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## High school geometry

### Unit 3: Lesson 4

Theorems concerning triangle properties# Properties of congruence and equality

Learn when to apply the reflexive property, transitive, and symmetric properties in geometric proofs. Learn the relationship between equal measures and congruent figures.

There are lots of ways to write proofs, and some are more formal than others. In very formal proofs, we justify statements that may feel obvious to you. The reason we justify them is that those claims only work with certain types of relations. What's true with the equality relation isn't necessarily true with the inequality relation, for example.

Let's look at some of these properties. We'll use the symbol \bigstar to represent an unknown relation.

## Reflexive property

When a relation \bigstar has a reflexive property, it means that the relation is always true between a thing and itself. So A, \bigstar, A.

### What are some relations that use it?

Relation | Symbols | Example |
---|---|---|

Equality | equals | minus, 5, start fraction, 3, divided by, 8, end fraction, equals, minus, 5, start fraction, 3, divided by, 8, end fraction |

Congruence | \cong | angle, M, N, P, \cong, angle, M, N, P |

Similarity | \sim | triangle, M, N, P, \sim, triangle, M, N, P |

We use the reflexive property a lot when we're looking at shapes that share sides or angles.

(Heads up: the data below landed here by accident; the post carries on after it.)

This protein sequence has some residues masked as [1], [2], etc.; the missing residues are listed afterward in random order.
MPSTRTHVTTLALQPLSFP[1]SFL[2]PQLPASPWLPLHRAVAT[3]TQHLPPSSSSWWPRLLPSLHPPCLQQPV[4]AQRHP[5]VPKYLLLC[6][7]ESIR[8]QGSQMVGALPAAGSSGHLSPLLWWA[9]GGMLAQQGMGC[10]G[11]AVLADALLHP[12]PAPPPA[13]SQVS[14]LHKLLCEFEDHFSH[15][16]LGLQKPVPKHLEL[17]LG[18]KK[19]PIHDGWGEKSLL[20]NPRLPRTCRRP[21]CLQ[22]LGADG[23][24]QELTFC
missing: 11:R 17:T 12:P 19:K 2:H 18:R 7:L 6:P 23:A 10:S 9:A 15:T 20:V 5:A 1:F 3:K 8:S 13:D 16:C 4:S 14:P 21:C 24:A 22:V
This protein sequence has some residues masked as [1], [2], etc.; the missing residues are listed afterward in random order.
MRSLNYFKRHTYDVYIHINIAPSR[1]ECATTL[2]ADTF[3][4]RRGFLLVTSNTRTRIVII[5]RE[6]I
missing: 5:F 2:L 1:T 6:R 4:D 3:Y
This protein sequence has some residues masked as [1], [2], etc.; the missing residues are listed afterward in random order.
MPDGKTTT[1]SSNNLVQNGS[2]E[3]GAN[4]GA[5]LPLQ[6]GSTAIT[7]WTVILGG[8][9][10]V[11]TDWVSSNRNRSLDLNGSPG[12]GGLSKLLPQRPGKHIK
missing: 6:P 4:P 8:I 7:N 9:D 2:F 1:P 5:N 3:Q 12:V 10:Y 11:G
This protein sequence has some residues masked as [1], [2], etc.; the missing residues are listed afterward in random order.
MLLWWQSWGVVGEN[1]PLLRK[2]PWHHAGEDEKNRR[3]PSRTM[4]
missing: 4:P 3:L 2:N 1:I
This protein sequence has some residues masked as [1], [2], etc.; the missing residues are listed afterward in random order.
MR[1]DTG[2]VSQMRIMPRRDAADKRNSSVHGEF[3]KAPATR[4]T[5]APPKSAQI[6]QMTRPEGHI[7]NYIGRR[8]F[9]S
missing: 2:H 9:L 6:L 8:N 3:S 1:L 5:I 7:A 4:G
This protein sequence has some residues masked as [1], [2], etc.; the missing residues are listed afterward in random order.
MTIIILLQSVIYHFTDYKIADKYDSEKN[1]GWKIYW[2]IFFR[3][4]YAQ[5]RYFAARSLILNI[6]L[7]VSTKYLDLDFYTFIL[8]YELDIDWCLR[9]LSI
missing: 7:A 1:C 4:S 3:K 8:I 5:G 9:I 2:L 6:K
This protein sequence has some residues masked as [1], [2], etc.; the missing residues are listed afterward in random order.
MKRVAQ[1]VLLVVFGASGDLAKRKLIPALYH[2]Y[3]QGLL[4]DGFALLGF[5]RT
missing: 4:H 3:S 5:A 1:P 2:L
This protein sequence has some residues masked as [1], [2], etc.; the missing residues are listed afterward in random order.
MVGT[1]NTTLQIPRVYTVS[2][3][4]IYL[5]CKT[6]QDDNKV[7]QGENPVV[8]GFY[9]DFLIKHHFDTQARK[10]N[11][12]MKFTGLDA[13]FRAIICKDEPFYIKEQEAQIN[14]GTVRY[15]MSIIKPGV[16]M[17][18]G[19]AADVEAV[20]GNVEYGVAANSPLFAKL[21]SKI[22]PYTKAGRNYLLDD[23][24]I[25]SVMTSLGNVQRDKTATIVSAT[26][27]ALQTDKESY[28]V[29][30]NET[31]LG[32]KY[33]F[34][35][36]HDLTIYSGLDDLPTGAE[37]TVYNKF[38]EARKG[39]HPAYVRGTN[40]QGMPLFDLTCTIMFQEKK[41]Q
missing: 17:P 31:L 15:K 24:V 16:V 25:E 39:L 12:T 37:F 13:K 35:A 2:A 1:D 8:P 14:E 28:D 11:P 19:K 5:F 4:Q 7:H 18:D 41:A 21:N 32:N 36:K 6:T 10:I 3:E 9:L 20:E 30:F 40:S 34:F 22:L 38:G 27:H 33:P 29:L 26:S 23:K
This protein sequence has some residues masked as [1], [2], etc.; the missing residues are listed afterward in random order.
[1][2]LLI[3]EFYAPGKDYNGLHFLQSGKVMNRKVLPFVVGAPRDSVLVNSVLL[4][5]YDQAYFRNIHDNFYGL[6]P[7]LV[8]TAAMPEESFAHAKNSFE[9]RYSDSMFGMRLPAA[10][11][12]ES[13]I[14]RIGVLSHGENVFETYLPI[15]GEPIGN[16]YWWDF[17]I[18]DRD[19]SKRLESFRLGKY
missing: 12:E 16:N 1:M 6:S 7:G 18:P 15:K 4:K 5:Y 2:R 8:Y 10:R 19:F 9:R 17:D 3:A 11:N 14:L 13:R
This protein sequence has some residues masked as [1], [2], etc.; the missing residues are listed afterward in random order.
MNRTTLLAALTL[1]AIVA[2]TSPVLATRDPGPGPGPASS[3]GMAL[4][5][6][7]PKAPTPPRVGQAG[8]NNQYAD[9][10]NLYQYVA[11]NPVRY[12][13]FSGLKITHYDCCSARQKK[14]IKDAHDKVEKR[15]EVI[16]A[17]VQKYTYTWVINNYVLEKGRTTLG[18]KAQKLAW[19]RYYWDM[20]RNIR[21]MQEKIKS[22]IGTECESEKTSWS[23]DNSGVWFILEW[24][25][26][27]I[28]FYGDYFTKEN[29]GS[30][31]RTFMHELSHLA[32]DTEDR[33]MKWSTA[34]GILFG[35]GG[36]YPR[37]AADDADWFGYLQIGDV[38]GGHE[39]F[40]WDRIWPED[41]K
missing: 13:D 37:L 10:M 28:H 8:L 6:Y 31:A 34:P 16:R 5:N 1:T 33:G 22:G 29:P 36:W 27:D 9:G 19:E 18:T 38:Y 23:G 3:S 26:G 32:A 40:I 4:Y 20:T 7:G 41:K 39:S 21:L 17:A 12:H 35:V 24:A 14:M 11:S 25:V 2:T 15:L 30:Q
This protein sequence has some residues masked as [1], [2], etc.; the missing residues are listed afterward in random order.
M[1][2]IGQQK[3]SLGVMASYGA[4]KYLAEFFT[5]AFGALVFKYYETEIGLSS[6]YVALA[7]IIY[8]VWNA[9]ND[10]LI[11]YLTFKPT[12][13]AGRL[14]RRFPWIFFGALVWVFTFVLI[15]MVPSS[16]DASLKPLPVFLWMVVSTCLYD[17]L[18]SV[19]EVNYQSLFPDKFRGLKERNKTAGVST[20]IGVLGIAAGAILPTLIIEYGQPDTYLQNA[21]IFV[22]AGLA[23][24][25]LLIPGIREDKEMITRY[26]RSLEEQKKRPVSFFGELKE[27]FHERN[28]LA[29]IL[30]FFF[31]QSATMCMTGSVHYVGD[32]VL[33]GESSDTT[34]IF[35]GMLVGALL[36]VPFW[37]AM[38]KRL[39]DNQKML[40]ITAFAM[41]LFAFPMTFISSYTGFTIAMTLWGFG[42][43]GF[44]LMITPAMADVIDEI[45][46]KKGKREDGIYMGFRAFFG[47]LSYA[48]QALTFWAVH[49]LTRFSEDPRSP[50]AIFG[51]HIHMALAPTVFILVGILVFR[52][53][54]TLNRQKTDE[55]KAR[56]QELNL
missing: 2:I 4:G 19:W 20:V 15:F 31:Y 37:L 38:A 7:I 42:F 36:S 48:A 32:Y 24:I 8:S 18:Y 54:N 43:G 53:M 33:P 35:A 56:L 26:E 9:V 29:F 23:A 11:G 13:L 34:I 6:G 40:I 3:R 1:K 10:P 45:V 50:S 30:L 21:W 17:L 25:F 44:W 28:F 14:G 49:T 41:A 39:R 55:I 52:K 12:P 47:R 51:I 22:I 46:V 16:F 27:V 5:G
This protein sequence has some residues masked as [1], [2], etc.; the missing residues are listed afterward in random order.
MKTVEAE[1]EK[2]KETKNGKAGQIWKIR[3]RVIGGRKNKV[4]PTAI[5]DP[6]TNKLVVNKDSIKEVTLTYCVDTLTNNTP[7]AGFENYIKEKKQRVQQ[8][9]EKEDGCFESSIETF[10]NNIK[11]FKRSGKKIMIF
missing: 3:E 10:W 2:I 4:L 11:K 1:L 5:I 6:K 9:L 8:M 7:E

If we were talking about how triangle, M, N, Q and triangle, P, N, Q relate, we might state that start overline, N, Q, end overline, \cong, start overline, N, Q, end overline because of the reflexive property.

### What are some relations that don't?

Strict inequalities don't have a reflexive property. For example, 3, \nless, 3.

Being somebody's mother isn't a reflexive relationship. I am not my own mother.

## Symmetric property

When a relation \bigstar has a symmetric property, it means that the if relation is true between two things, it is true in either order. If A, \bigstar, B, then B, \bigstar, A.

### What are some relations that use it?

Relation | Symbols | Example |
---|---|---|

Equality | equals | If 8, equals, 11, minus, 3, then 11, minus, 3, equals, 8. |

Congruence | \cong | If start overline, V, W, end overline, \cong, start overline, X, Y, end overline, then start overline, X, Y, end overline, \cong, start overline, V, W, end overline. |

Similarity | \sim | If A, B, C, D, \sim, L, M, N, P, then L, M, N, P, \sim, A, B, C, D. |

Parallelism | \parallel | If line m, \parallel line n, then line n, \parallel line m. |

Perpendicularity | \perp | If S, T, with, \overrightarrow, on top, \perp, U, V, with, \overleftrightarrow, on top, then U, V, with, \overleftrightarrow, on top, \perp, S, T, with, \overrightarrow, on top. |

By most people's definitions, friendship is a symmetric relationship. If Alaia is friends with Kolton, then Kolton is friends with Alaia.

### What are some relations that don't?

Strict inequalities don't have a symmetric property. For example, 10, is less than, 100, but 100, \nless, 10.

Being somebody's mother also isn't a symmetric relationship. If Karin is Santino's mother, then Santino cannot be Karin's mother.

## Transitive property

When a relation \bigstar has a transitive property, then two things that relate to a common middle thing also relate to each other. If A, \bigstar, B and B, \bigstar, C, then A, \bigstar, C.

### What are some relations that use it?

Relation | Symbols | Example |
---|---|---|

Equality | equals | If m, angle, F, equals, m, angle, G and m, angle, G, equals, m, angle, H, then m, angle, F, equals, m, angle, H. |